Congress Must Check and Balance Trump to Avert War With Iran
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Congress Must Check and Balance Trump to Avert War With Iran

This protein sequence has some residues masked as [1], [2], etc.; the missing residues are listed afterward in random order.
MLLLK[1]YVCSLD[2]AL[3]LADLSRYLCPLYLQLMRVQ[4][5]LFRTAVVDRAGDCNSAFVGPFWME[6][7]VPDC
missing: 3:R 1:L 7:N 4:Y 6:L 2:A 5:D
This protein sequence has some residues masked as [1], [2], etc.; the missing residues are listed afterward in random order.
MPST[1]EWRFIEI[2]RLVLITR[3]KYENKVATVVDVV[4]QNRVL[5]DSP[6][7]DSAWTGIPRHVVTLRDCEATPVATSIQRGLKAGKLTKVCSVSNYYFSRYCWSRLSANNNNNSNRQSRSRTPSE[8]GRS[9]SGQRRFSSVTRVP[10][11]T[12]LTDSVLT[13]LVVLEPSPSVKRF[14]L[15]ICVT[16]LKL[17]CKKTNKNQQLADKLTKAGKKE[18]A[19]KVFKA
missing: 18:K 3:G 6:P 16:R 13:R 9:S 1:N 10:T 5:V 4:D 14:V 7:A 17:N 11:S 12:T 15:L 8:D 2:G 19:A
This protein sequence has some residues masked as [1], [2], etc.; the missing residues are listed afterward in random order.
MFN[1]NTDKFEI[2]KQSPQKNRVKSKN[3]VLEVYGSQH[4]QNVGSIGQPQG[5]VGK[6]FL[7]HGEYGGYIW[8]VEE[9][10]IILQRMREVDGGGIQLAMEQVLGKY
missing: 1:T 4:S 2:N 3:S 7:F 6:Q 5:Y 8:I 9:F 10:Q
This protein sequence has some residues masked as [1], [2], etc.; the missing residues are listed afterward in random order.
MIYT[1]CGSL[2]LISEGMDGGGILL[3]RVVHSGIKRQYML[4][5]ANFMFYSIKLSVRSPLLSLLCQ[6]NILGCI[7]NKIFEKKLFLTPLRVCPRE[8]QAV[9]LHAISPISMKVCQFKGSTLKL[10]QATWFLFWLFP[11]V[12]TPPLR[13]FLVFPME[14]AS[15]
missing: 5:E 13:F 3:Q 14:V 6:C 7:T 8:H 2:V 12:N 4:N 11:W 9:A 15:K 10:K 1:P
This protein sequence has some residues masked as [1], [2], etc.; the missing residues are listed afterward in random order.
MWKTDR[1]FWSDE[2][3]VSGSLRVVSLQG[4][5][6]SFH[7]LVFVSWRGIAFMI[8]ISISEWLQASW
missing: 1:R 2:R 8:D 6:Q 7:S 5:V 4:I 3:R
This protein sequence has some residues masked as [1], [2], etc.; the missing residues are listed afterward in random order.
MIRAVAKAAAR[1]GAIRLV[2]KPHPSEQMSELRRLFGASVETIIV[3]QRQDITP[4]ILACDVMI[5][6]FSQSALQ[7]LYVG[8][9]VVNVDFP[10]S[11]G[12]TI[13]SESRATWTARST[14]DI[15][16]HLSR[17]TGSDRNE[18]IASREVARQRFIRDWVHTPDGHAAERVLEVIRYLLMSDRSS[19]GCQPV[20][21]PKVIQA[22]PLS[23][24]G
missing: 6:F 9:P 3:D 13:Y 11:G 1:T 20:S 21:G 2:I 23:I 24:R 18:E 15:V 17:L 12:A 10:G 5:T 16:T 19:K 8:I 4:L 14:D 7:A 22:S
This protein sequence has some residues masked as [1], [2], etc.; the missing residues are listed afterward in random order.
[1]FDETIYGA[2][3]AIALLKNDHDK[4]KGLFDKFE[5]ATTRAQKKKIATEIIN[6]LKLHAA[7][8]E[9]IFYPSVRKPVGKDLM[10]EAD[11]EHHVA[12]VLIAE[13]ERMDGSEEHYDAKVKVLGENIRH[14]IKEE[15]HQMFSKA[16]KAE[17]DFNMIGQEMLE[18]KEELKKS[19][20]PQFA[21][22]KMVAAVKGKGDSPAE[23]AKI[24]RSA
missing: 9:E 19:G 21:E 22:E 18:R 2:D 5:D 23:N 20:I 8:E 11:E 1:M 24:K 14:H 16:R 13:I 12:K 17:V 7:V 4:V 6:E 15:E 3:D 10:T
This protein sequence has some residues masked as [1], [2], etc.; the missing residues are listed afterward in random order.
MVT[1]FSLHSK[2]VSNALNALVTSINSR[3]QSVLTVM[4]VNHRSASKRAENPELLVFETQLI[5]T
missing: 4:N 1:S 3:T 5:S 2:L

On Friday morning, France’s deputy minister for foreign affairs echoed global concerns about President Trump’s unilateral decision to order the assassination of a top Iranian military commander, Maj. Gen. Qassim Suleimani, and other key Iranian and Iraqi figures. “We are waking up in a more dangerous world,” Amelie de Montchalin said. “Military escalation is always dangerous. When such actions, such operations, take place, we see that escalation is underway.” Secretary of State Mike Pompeo immediately announced that the French official was “wrong.” But by Friday afternoon, she had been proven right, when it was announced that the United States plans to send approximately 3,500 more troops—some arriving as early as this weekend—to the Middle East. Where the escalation will end is an open question. House Speaker Nancy Pelosi pointed out that Trump is ordering military action “without an Authorization for Use of Military Force (AUMF) against Iran” and “without the consultation of the Congress.” Even a few Republicans have raised constitutional concerns. Kentucky Senator Rand Paul argued that any move toward a broader war requires congressional authorization. “A war without a Congressional declaration,” warned Paul, “is a recipe for feckless intermittent eruptions of violence with no clear mission for our soldiers. Our young men and women in the armed services deserve better.” Congressional Progressive Caucus cochair Mark Pocan, a Wisconsin Democrat who has been one of the chamber’s loudest advocates for diplomatic rather than military responses to challenges in the Middle East, is particularly worried that mistakes of the past will be repeated—in the Middle East, and in Washington.   “Trump’s unilateral decision to escalate tensions in the region by assassinating Iranian General Qasem Soleimani without any notification to or approval from Congress is wrong, it will destabilize the region and further endanger the lives of innocent Americans, Iranians, and Iraqis,” says the representative. “The President has repeatedly shirked diplomatic priorities in pursuit of military action across the Middle East, and he is on the brink of starting a wholly avoidable and unnecessary war with Iran.” Pocan share’s Lee’s sense of urgency. “We have to make sure that this doesn’t turn into another endless war,” he argues. “You have to expect that this [air strike] is going to escalate tensions. Congress needs to hear why the president thinks this was a necessary step and what we are going to do next in regard to whether this escalates to another war-like situation. We have to be concerned about the prospect that the president hasn’t thought through his actions.” The frustration with Trump is warranted. But so, too, is a measure of frustration with congressional leaders from both parties, who have long failed to make a priority of the checking and balancing of presidents when it comes to matters of war and peace. On these issues, the prospects for building anti-war coalitions that include at least some Republicans are real—as was confirmed by last year’s bipartisan House and Senate votes for measures to end US support for the Saudi-led coalition’s unlawful attacks on Yemen. This week’s events are a stark reminder that Democratic leaders in the House and Senate should have worked much harder in 2019 to make the NDAA a tool for checking and balancing Trump on Iran. Now, Democrats and at least some Republicans worry that Trump’s actions will lead to instability and perhaps war. It’s time that Democratic leaders stop sending mixed signals and act to avert another catastrophe in the Middle East. Some good steps have been taken; for instance, Senator Tim Kaine has introduced a war powers resolution to force a debate and vote in Congress to prevent further escalation of hostilities with Iran. And Vermont Senator Bernie Sanders and Representative Ro Khanna are introducing legislation that would block funding for any military action “in or against Iran” that does not have congressional authorization. But that’s not enough. There must be a greater sense of mission with regard to the reassertion of congressional authority over military decisions regarding Iran, Iraq, and the whole of the Middle East. “Our nation must avoid another endless war in 2020 and the potential senseless loss of millions of lives,” Pocan says, as he argues for a policy that would “de-escalate military action and instead prioritize diplomacy to secure peace in the region.”  

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